The thing I’m really getting to is: hipsters like things ironically. What does that mean? It means they’re either a) too afraid to admit they like something in actuality or b) they say they like something to sound outrageous or cool or hip.
Nerds don’t love things ironically. They squee. They freak out when they see Nathan Fillion. They work all year on a costume they wear once a year…and they don’t even get in the door.
Hipsters’ attitude and their tendency to disguise themselves as nerds may have led to nerd chic, but now it’s giving nerds a bad name.
The next time you see a hipster and mock them, stop and think.
Perhaps it’s only a nerd.
P.S. We’re f*&king taking back Shark Week.
Either that or they’re trying to make the geek inherit the Earth.
If you haven’t been paying attention, Google has released several press releases talking about Google Glass. While they didn’t take my suggestion for their slogan (It’s a Computer…for Your Face!), Glass is something we can all get excited about.
Google Glass is a technological apparatus you wear on your face like, well, glasses. It’s like Blu-tooth with the smartphone integrated into the system. A forward facing camera allows you to interact with the icons.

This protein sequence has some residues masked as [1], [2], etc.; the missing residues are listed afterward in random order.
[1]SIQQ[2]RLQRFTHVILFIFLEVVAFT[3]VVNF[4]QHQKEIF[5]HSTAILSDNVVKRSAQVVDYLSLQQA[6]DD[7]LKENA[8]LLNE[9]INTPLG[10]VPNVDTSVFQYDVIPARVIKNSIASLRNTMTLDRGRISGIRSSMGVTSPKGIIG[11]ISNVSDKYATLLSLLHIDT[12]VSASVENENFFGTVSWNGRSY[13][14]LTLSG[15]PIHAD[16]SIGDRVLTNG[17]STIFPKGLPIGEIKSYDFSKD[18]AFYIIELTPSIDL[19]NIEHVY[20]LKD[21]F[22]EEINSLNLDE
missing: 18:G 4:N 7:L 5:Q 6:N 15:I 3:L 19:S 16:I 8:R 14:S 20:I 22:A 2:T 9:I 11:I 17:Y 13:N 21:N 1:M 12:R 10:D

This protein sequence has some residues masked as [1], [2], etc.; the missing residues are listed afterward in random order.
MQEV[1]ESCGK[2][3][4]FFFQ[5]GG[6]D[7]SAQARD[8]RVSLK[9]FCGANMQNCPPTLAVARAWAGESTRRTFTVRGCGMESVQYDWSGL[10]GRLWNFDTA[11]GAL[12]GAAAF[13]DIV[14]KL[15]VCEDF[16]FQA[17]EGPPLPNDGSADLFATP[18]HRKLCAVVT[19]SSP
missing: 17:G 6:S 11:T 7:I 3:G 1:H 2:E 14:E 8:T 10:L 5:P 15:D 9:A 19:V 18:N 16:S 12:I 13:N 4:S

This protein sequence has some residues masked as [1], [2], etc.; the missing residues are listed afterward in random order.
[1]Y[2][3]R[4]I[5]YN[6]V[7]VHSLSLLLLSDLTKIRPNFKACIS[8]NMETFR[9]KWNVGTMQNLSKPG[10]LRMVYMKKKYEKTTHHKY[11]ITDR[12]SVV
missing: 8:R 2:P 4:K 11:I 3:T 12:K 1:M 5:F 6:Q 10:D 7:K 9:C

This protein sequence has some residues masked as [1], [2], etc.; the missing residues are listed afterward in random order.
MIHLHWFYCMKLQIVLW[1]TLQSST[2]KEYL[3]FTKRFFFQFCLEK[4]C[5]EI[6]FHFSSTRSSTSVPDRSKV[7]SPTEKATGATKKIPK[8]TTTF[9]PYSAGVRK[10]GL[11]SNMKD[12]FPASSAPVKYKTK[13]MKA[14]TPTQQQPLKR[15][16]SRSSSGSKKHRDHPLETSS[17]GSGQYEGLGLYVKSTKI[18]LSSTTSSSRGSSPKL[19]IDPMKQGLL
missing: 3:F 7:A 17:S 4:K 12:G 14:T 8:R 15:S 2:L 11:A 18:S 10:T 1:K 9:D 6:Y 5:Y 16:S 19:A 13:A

The thing I find thrilling about this is that it basically gives you a heads-up display (HUD). For those of you familiar with gaming, first person shooters especially, you’ll know what I’m talking about. For those of you who aren’t, the HUD is stuff that appears on the screen while you’re running around your virtual world, like a map identifying threats, your health indicator, and other various things you should be aware of, depending on the environment.
If you’ve seen Prometheus, they had this sort of interactive smart tech built into their helmets.
That sounds really cool, right? Gamers adapt to that within the virtual world, so, perhaps, that means people will be able to adapt in the real world and won’t be stuck running into a wall and not being able to turn around.
Hold the phone. If I’m so excited about that, what makes me think Google is trying to kill us all?
Not kill us, no. Cull us. You may have missed this article, too.
That’s right. Google Maps is now mapping interiors. You will be able to navigate inside buildings. This would definitely be integrated into the Google Glass display. It’d be like exploring a cave in Skyrim, except you don’t go in blind. It’s all laid out for you.
Partnered with this, I’m afraid Google is setting us up for an endgame. The early-adapters, the gamers, the nerds…they’ll have the upper hand. And, we know how this ends. The ones who are most prepared for the zombies are the ones that created them.